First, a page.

View stunning SlideShares in full-screen with the new iOS app!Introducing SlideShare for AndroidExplore all your favorite topics in the SlideShare appGet the SlideShare app to Save for Later — even offline
View stunning SlideShares in full-screen with the new Android app!View stunning SlideShares in full-screen with the new iOS app!
John Rawls: Theory of Justice
The basis of a society is a set of tacit
agreements. [“social contract”]
The agreed-upon principles must not be
dependent on one’s place in society.
Rawls believed that rational, self-interested
people with roughly similar needs would
choose the following two principles to guide
their moral interactions
John Rawls: Theory of Justice
1. The Principle of Equal Liberty
2. a. The Difference Principle
b. Principle of Fair Equality of Opportunity
The Principle of Equal Liberty
Whether the action protects our rights from
invasion and provides rights for us equal
to the rights of others.
This principle goes beyond protecting us from
invasions of our privacy to prohibiting force,
fraud and deception.
The latter would deprive us of rights equal
This preserves the Kantian commitment –
no one wants to be treated as a “mere
The second principle has two parts
PART 1:The Difference Principle
There will be inequalities, but we are morally
obligated to improve the worst off unless it
would make everyone worse off.
In business this guarantees an efficient use of
resources and competitive markets free of
price-fixing and monopolies.
Preserves the Utilitarian belief in “net
PART 2: Principle of Fair
Equality of Opportunity
Requires that job qualifications be related to
There must be equal access to training for
the most desirable jobs.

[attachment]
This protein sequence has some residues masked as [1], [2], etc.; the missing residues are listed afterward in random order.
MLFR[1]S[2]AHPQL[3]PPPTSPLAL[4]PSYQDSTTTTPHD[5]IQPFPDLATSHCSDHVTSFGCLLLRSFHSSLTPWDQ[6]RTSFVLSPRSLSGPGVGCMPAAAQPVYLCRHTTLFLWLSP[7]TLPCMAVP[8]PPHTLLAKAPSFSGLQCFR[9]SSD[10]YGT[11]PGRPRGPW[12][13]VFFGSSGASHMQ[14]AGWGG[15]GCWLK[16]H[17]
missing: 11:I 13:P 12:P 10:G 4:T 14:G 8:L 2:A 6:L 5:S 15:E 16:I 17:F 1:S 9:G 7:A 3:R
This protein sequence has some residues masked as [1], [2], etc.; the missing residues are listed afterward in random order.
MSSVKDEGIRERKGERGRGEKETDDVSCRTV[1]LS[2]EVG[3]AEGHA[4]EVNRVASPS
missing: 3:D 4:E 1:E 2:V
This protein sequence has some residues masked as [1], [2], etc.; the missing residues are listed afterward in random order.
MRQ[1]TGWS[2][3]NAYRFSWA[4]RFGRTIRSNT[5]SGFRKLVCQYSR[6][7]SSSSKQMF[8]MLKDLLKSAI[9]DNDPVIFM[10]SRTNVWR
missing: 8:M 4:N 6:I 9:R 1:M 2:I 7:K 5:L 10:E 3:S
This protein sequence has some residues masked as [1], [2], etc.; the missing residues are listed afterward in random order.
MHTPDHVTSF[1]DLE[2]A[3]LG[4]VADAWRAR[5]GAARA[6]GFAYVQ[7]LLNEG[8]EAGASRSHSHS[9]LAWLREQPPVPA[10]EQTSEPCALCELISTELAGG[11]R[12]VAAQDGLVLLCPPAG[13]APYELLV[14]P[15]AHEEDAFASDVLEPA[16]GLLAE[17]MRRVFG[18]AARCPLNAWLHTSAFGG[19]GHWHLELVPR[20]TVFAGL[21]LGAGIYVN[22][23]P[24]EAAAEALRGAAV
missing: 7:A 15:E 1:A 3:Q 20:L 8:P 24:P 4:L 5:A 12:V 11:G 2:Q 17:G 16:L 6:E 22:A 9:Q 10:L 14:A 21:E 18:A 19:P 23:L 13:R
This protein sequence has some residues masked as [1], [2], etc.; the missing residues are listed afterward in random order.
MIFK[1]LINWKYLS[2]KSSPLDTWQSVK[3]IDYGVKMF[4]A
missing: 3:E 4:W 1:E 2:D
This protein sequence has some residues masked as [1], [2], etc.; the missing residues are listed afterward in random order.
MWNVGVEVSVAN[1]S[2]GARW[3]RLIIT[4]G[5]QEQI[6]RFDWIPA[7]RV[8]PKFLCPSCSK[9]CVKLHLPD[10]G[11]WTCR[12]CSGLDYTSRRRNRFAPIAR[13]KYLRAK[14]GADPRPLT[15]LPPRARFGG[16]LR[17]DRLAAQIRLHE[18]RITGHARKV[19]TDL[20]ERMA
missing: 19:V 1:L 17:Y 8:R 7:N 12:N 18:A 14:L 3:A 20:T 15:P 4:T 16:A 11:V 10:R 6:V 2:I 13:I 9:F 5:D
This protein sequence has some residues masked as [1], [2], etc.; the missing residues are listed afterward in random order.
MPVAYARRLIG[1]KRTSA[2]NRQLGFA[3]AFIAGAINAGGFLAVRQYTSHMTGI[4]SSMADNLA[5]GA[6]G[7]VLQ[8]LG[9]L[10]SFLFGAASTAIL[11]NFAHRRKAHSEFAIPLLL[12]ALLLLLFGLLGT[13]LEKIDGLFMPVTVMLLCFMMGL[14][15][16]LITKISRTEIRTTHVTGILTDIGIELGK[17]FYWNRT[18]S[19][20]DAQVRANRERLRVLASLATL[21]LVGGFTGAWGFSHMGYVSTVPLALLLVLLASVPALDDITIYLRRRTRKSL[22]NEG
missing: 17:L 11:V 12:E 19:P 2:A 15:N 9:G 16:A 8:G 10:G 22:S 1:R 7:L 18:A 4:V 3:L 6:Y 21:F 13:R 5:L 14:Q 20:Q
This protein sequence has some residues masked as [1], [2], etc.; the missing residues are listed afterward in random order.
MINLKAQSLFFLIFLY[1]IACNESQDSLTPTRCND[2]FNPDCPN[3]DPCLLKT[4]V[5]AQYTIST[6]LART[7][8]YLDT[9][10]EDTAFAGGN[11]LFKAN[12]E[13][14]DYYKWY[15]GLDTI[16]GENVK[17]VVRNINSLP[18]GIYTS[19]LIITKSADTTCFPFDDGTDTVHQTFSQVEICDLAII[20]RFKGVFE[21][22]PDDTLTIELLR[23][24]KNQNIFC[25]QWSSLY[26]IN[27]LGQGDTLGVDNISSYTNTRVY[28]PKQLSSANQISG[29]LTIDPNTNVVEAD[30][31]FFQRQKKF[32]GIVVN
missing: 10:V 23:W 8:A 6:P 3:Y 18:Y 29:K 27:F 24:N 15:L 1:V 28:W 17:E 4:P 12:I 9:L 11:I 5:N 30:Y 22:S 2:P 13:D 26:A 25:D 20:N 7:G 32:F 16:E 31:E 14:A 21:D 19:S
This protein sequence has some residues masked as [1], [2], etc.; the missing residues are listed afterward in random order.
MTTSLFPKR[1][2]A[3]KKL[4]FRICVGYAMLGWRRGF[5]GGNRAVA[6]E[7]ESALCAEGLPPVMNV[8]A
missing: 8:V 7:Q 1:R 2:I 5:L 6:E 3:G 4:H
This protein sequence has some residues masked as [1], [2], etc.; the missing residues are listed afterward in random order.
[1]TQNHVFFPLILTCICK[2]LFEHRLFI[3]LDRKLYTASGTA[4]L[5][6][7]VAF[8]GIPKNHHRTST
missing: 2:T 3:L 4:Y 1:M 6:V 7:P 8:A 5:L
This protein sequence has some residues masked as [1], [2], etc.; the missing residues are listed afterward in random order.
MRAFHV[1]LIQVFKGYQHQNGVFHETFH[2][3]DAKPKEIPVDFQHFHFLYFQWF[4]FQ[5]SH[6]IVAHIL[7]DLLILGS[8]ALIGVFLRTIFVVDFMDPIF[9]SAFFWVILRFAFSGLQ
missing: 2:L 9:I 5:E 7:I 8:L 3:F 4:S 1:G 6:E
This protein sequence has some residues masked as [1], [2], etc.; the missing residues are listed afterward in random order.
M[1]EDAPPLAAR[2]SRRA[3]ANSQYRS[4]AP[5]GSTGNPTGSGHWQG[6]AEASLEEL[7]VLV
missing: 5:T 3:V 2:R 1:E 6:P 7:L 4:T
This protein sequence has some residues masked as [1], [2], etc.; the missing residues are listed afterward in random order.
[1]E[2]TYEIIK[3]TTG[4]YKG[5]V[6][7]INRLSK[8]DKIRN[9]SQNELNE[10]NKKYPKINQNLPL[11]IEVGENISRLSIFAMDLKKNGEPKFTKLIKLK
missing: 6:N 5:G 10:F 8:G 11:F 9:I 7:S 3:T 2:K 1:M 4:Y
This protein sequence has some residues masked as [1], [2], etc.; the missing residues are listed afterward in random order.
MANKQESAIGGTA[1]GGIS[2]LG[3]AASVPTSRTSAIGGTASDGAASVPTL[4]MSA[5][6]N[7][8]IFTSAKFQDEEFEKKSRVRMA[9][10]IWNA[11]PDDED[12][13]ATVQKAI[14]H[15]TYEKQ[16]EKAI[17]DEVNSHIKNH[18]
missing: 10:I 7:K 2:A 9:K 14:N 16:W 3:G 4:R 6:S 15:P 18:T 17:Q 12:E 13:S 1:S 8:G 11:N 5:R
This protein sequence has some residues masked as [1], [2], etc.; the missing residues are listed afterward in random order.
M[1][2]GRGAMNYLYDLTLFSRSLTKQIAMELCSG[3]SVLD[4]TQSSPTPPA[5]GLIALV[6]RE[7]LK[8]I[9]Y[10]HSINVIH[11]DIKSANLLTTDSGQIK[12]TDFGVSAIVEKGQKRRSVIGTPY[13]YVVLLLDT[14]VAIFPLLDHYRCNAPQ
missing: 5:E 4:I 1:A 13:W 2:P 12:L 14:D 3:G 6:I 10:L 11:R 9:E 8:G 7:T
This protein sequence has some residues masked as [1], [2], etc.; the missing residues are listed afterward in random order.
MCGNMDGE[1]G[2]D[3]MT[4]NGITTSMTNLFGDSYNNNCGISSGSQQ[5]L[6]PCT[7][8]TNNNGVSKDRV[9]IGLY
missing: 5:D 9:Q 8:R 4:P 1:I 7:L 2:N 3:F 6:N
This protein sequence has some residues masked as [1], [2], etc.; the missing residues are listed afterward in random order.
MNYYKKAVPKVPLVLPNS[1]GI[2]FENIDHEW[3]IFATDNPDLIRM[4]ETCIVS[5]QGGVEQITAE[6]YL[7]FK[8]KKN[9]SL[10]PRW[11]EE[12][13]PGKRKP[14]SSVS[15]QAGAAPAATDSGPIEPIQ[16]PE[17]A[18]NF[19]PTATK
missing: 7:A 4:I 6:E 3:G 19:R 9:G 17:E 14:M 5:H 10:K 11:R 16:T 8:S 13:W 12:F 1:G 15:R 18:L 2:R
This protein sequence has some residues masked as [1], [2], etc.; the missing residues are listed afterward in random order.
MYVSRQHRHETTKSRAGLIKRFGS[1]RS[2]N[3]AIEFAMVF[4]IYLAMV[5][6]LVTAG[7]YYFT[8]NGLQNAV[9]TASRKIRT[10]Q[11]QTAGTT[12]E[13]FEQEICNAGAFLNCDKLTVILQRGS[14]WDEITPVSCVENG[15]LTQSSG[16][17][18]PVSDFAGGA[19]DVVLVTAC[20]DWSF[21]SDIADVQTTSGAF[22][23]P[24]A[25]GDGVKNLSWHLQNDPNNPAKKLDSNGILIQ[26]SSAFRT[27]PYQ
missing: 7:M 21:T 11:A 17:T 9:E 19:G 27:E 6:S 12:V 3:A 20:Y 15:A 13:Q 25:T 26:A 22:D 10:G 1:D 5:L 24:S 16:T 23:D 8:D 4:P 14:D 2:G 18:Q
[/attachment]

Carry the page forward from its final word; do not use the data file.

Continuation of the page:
These principles combine Kant [treating
people as free & equal] & Utilitarianism
[treating people equal]
Rawls' justification for this
choice of principles
How are these principles to be chosen?
From the “original position” behind the “veil of
You know you would be IN the society, but
none of the details with regard to sex, religion,
economic class etc…
He believes that these are the principles that a
rational self-interested person would choose if
they were in the “original position” behind the
“veil of ignorance.”
UTILITY: focuses on all affected by a potential action
Bentham -- Weighs the social costs and benefits,
looking for the action that provides the “greatest
RIGHTS: focuses on the freedom & equality of
Kant -- Decides on the basis of rights that a
person has that are necessary to provide
freedom and equality for that person.
JUSTICE: focuses on the distribution of goods
Rawls -- Looks for a fair distribution of benefits
and burdens. The question is which moral
principles will ensure that.
Rejection of Utilitarianism He rejected the
concept of Bentham.
Self Esteem It was public affirmed
distribution of Fundamental Rights and
Relation between Liberty and Equality
There should be Ideal relation between it.
Substantive Social Justice To him moral
system can be understood only in the
context of class relationship and of
ownership. It is a procedural theory of
justice which maximizes the well being of
the least advantaged. The natural assets
should be distributed according to the
principle of social Justice.
Justice as fairness Principle of Justice as
fairness comes close to society, for it
meets the principles which free and equal
persons would assent to under
circumstances that are fair.
Then justice as fairness succeeds
Once his theory is broad than suddenly it
is too narrow.
Rawl’s theory of Justice is criticized on the
ground that justice as fairness rejects the
conception of the individuals underlying
beliefs and practices.